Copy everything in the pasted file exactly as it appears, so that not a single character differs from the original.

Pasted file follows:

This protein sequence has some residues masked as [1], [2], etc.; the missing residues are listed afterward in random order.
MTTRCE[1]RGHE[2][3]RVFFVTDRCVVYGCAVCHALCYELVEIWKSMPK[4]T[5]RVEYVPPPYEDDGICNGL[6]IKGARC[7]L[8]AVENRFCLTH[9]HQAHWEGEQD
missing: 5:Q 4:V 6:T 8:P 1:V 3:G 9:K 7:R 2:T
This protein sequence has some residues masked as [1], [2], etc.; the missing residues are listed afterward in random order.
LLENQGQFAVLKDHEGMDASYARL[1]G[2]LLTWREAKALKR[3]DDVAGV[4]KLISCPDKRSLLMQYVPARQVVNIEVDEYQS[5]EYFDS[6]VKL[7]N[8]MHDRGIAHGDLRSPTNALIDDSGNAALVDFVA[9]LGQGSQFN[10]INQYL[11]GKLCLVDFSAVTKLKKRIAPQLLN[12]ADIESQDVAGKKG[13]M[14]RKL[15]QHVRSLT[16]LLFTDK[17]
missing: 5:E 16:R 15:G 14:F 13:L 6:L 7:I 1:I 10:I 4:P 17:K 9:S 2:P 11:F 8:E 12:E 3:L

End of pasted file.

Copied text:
This protein sequence has some residues masked as [1], [2], etc.; the missing residues are listed afterward in random order.
MTTRCE[1]RGHE[2][3]RVFFVTDRCVVYGCAVCHALCYELVEIWKSMPK[4]T[5]RVEYVPPPYEDDGICNGL[6]IKGARC[7]L[8]AVENRFCLTH[9]HQAHWEGEQD
missing: 5:Q 4:V 6:T 8:P 1:V 3:G 9:K 7:R 2:T
This protein sequence has some residues masked as [1], [2], etc.; the missing residues are listed afterward in random order.
LLENQGQFAVLKDHEGMDASYARL[1]G[2]LLTWREAKALKR[3]DDVAGV[4]KLISCPDKRSLLMQYVPARQVVNIEVDEYQS[5]EYFDS[6]VKL[7]N[8]MHDRGIAHGDLRSPTNALIDDSGNAALVDFVA[9]LGQGSQFN[10]INQYL[11]GKLCLVDFSAVTKLKKRIAPQLLN[12]ADIESQDVAGKKG[13]M[14]RKL[15]QHVRSLT[16]LLFTDK[17]
missing: 5:E 16:R 15:G 14:F 13:L 6:L 7:I 1:I 10:I 4:P 17:K 9:S 2:P 11:F 8:E 12:E 3:L